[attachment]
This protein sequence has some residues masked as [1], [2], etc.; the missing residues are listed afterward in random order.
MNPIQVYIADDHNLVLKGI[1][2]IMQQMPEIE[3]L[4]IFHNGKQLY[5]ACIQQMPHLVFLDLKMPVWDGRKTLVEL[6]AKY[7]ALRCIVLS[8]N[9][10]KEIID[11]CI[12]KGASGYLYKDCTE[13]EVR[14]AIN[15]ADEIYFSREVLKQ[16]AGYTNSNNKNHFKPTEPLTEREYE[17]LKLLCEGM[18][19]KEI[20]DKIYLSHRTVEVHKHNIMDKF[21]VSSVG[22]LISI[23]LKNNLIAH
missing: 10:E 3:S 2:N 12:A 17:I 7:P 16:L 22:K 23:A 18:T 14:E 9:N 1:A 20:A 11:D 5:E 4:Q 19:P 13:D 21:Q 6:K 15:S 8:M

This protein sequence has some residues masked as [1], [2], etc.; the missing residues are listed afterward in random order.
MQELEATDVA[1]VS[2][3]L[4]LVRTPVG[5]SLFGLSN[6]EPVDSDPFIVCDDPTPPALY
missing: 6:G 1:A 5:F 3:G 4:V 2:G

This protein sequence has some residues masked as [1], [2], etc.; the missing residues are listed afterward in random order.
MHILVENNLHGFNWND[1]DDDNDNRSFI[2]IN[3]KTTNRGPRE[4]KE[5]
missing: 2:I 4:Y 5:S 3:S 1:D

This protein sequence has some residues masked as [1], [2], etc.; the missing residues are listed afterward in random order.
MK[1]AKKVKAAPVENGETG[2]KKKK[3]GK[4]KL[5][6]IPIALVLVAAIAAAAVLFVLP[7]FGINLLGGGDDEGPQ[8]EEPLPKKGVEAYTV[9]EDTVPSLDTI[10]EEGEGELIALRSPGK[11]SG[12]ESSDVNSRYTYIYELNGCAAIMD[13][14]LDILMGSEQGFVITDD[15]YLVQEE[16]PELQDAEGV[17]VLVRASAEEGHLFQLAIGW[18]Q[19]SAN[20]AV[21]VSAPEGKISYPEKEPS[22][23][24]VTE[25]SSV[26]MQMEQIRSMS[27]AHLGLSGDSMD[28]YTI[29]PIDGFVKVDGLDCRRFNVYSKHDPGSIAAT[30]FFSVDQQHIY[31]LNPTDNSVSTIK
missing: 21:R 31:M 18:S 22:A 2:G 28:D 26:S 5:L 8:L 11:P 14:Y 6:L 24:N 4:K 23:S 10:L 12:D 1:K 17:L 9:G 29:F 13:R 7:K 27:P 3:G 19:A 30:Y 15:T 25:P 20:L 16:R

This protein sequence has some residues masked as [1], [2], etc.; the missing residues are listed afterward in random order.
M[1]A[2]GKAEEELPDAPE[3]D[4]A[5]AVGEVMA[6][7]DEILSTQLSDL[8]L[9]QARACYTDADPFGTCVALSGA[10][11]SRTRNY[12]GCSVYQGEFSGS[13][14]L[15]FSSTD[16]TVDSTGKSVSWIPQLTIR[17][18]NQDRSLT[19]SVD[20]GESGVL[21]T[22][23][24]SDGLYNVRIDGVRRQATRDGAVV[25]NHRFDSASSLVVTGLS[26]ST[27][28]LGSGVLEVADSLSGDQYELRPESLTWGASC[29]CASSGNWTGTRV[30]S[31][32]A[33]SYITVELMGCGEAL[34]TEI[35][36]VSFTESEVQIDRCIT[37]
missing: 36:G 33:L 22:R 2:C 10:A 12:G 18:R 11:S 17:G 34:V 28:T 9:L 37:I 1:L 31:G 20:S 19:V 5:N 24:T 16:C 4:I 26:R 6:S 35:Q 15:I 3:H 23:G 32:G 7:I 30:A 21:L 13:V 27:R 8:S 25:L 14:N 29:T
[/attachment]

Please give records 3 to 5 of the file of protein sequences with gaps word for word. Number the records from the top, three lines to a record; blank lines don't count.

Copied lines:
This protein sequence has some residues masked as [1], [2], etc.; the missing residues are listed afterward in random order.
MHILVENNLHGFNWND[1]DDDNDNRSFI[2]IN[3]KTTNRGPRE[4]KE[5]
missing: 2:I 4:Y 5:S 3:S 1:D

This protein sequence has some residues masked as [1], [2], etc.; the missing residues are listed afterward in random order.
MK[1]AKKVKAAPVENGETG[2]KKKK[3]GK[4]KL[5][6]IPIALVLVAAIAAAAVLFVLP[7]FGINLLGGGDDEGPQ[8]EEPLPKKGVEAYTV[9]EDTVPSLDTI[10]EEGEGELIALRSPGK[11]SG[12]ESSDVNSRYTYIYELNGCAAIMD[13][14]LDILMGSEQGFVITDD[15]YLVQEE[16]PELQDAEGV[17]VLVRASAEEGHLFQLAIGW[18]Q[19]SAN[20]AV[21]VSAPEGKISYPEKEPS[22][23][24]VTE[25]SSV[26]MQMEQIRSMS[27]AHLGLSGDSMD[28]YTI[29]PIDGFVKVDGLDCRRFNVYSKHDPGSIAAT[30]FFSVDQQHIY[31]LNPTDNSVSTIK
missing: 21:R 31:M 18:S 22:A 2:G 28:D 26:S 5:L 8:L 11:P 14:Y 6:L 24:N 4:K 23:S 10:L 12:D 1:K 17:L 9:G 29:F 13:R 7:K 27:P 3:G 19:A 30:Y 15:T 25:P 20:L 16:R

This protein sequence has some residues masked as [1], [2], etc.; the missing residues are listed afterward in random order.
M[1]A[2]GKAEEELPDAPE[3]D[4]A[5]AVGEVMA[6][7]DEILSTQLSDL[8]L[9]QARACYTDADPFGTCVALSGA[10][11]SRTRNY[12]GCSVYQGEFSGS[13][14]L[15]FSSTD[16]TVDSTGKSVSWIPQLTIR[17][18]NQDRSLT[19]SVD[20]GESGVL[21]T[22][23][24]SDGLYNVRIDGVRRQATRDGAVV[25]NHRFDSASSLVVTGLS[26]ST[27][28]LGSGVLEVADSLSGDQYELRPESLTWGASC[29]CASSGNWTGTRV[30]S[31][32]A[33]SYITVELMGCGEAL[34]TEI[35][36]VSFTESEVQIDRCIT[37]
missing: 36:G 33:L 22:R 2:C 10:A 12:G 18:R 11:S 17:G 34:V 28:T 9:L 37:I 1:L 31:G 20:S 19:V 5:N 24:T 16:C 4:I 26:R 6:S 35:Q 15:I 3:H 23:G 32:G 7:I 30:A 21:L 13:V 27:R 8:S 25:L 14:N 29:T